well he was posting NL MVP-caliber numbers before running into the wall so yes, NL MVP (or Cy Young) is the best case scenario.

    • bpjoyce10 - Jan 20, 2014 at 2:17 PM

      it’s very unlikely he wins the cy young. how long have you been watching baseball?

      • Eugene in Oregon - Jan 20, 2014 at 2:59 PM

        Faraz Shaikh was clearly making a joke. From his many intelligent posts over the years, he clearly knows baseball.

      • bpjoyce10 - Jan 20, 2014 at 3:46 PM

        i realized that the author of the article probably accidentally said cy young and then edited his mistake after faraz’s comment once i posted that

  2. Eugene in Oregon - Jan 20, 2014 at 1:49 PM

    On or about New Year’s Day, ESPN was offering ‘outside the box’ predictions from their various experts. I don’t recall exactly which expert it was (but it was a baseball guy), but he suggested quite seriously that Bryce Harper would put up triple-crown numbers and win the MVP. I’m not quite ready to go that far — especially in terms of batting average — but I do anticipate that this will be the break-out season folks were predicting for last year. And now I’m going to go knock on wood (or, at least, imitation wood grain).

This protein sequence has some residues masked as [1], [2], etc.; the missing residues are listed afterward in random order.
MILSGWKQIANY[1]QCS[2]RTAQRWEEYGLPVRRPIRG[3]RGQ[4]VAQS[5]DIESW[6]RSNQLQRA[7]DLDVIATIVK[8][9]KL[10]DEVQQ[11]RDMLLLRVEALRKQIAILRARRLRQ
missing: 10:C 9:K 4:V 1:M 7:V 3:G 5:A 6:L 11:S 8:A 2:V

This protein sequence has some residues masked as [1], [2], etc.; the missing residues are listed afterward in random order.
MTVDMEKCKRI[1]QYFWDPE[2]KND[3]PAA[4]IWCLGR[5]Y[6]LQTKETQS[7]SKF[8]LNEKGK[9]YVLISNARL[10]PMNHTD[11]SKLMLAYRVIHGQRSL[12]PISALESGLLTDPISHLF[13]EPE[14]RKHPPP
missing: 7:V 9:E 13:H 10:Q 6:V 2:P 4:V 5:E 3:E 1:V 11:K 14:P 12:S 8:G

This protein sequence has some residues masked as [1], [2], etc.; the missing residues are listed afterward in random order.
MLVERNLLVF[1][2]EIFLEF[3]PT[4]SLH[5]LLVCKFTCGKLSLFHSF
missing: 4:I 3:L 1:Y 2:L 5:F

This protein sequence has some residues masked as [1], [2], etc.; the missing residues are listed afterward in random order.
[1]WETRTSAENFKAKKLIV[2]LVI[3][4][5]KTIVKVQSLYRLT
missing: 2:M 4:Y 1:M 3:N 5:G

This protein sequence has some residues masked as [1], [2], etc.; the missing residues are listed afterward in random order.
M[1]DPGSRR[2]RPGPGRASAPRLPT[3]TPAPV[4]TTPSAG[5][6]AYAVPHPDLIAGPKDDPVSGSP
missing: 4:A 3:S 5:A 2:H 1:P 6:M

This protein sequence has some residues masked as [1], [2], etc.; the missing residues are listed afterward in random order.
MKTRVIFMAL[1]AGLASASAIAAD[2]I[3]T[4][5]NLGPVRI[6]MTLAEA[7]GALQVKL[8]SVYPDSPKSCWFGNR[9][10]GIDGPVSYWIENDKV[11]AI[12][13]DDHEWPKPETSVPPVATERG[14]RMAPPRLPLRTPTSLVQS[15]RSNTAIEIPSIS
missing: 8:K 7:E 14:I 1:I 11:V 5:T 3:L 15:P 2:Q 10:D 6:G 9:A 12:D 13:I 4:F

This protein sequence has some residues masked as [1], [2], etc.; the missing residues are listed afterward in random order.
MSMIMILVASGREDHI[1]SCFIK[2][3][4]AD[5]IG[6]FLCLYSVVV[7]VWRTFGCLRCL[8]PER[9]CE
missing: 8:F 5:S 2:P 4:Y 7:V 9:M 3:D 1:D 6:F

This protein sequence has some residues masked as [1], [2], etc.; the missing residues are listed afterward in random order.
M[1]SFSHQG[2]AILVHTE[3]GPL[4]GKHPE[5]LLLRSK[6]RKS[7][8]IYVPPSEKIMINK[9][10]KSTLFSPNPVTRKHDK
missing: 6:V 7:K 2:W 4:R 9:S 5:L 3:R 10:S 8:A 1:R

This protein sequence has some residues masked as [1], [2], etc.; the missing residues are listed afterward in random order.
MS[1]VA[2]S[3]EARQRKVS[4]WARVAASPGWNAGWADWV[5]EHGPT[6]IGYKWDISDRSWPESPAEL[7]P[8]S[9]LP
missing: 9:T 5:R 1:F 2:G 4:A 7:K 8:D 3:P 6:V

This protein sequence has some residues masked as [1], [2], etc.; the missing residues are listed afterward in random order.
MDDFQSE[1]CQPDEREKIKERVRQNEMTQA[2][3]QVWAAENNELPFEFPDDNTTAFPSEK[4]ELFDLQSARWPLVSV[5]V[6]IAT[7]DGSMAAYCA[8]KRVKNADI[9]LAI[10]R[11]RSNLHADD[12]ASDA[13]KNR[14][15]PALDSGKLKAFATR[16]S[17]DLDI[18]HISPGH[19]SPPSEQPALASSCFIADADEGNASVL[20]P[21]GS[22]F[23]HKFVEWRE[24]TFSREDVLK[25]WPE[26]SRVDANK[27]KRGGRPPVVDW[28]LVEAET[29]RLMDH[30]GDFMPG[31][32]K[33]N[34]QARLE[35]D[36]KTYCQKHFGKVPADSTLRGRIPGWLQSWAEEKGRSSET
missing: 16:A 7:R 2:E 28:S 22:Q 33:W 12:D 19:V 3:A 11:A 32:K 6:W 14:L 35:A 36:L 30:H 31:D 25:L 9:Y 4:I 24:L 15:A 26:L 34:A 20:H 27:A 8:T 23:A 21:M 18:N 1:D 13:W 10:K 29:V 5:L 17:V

3. sjm308 - Jan 20, 2014 at 1:55 PM

    I know Bryce is talented but I think the Cy Young might be a bit tough.

    To me, he is the most important player in our franchise, and its not even close. He plays every day, he is an impact player, He is the kind of player you want to take your kid to see. You don’t want to miss his at-bats and you hope that the ball is hit near him to see what kind of catch or throw he will make. We were an American League team back in the 50s and 60s so I did not get to see Willie Mays BUT, I did get to see Mickey Mantle and we went to see the Yankees often. Mantle was that kind of player and he played hurt pretty much his entire career. I am hoping that will not be the case with Bryce but the reality is, he goes hard when he is on the field.

    I have said it often and will say it again. My first job as faux GM is to sign Bryce for 10 – 12 years right now!! I am not concerned with annual salaries and I think if you do this now, the money at the end of his 12 years will not be as impactful (not sure that is a word?). In 12 years he will be 33 and hopefully still have more in his tank. By then, I am also hopeful that he will not want to change teams as he has led us to multiple World Series and several championships.